While Covid-19 fills the news and disrupts our lives, we are reminded, sadly, it is not the only illness running amuck. Racism remains an illness to the core of our nation. While Mike and I were out walking the other night a truck with Nebraska plates drove past down Main Street. In the window was a confederate flag—a blatant dog-whistle for white supremacy.
I asked Mike, “Why? Why would anyone think that’s okay?”
When we got home, I scrolled through my Facebook feed and first learned the name Ahmaud Arbrey. He’s the unarmed young black man who was shot and killed by white men, a father and son, while he was out running in his neighborhood in Brunswick, Georgia in February. At first the case was swept under the rug by local officials, but now, after good investigative journalism by the New York Times and a video of the killing became public, the case will be taken to a grand jury. Time will tell if there will be justice for Ahmaud. But no matter what, Ahmaud’s mother will never get to hug her son again. And, every young black man in the nation wonders now if he’s safe when he goes out for a run.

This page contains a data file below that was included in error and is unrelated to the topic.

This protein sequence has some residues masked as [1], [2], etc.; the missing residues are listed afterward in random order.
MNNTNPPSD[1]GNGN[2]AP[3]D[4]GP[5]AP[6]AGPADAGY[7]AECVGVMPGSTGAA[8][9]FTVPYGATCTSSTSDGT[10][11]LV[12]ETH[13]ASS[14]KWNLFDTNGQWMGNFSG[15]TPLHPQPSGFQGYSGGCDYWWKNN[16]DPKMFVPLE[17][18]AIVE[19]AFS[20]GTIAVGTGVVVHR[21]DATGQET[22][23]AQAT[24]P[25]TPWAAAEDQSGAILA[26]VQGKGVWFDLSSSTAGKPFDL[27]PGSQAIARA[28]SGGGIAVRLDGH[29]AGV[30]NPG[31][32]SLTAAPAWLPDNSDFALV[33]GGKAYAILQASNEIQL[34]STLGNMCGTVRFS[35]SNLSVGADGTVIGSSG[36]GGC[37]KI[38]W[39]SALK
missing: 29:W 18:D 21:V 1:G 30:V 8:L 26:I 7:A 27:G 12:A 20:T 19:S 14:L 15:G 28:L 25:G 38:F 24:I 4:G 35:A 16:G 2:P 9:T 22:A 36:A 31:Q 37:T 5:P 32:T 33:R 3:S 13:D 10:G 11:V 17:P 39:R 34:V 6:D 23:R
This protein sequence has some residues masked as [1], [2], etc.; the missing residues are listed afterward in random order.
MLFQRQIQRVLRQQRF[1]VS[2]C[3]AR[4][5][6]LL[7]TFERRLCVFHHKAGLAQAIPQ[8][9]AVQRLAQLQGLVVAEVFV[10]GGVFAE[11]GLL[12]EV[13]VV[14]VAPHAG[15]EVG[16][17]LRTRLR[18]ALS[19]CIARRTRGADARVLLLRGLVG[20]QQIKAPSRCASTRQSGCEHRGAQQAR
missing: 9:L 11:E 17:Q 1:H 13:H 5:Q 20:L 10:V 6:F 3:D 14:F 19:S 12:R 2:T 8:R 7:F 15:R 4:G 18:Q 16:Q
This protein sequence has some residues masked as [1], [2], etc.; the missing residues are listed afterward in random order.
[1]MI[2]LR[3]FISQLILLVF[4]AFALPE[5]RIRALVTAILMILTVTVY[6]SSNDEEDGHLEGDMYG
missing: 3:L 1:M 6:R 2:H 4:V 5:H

I’ve been to Brunswick, Georgia on vacation. It’s a lovely seaside town. But, obviously under the surface seen by tourists, there’s an ugliness there. A confederate flag in the window of a truck in Antelope County, Nebraska makes me wonder what about us? How deep is the infection of racism here? What will we do to stop its spread?
The Apostle Paul wrote to the church in Galatia saying, “There is no longer Jew nor Greek, there is no longer slave or free, there is no longer male and female, for all are one in Christ Jesus.” (Galatians 3:28 NRSV). Ahmaud Arbrey was one of us. He went out running and now he’s dead.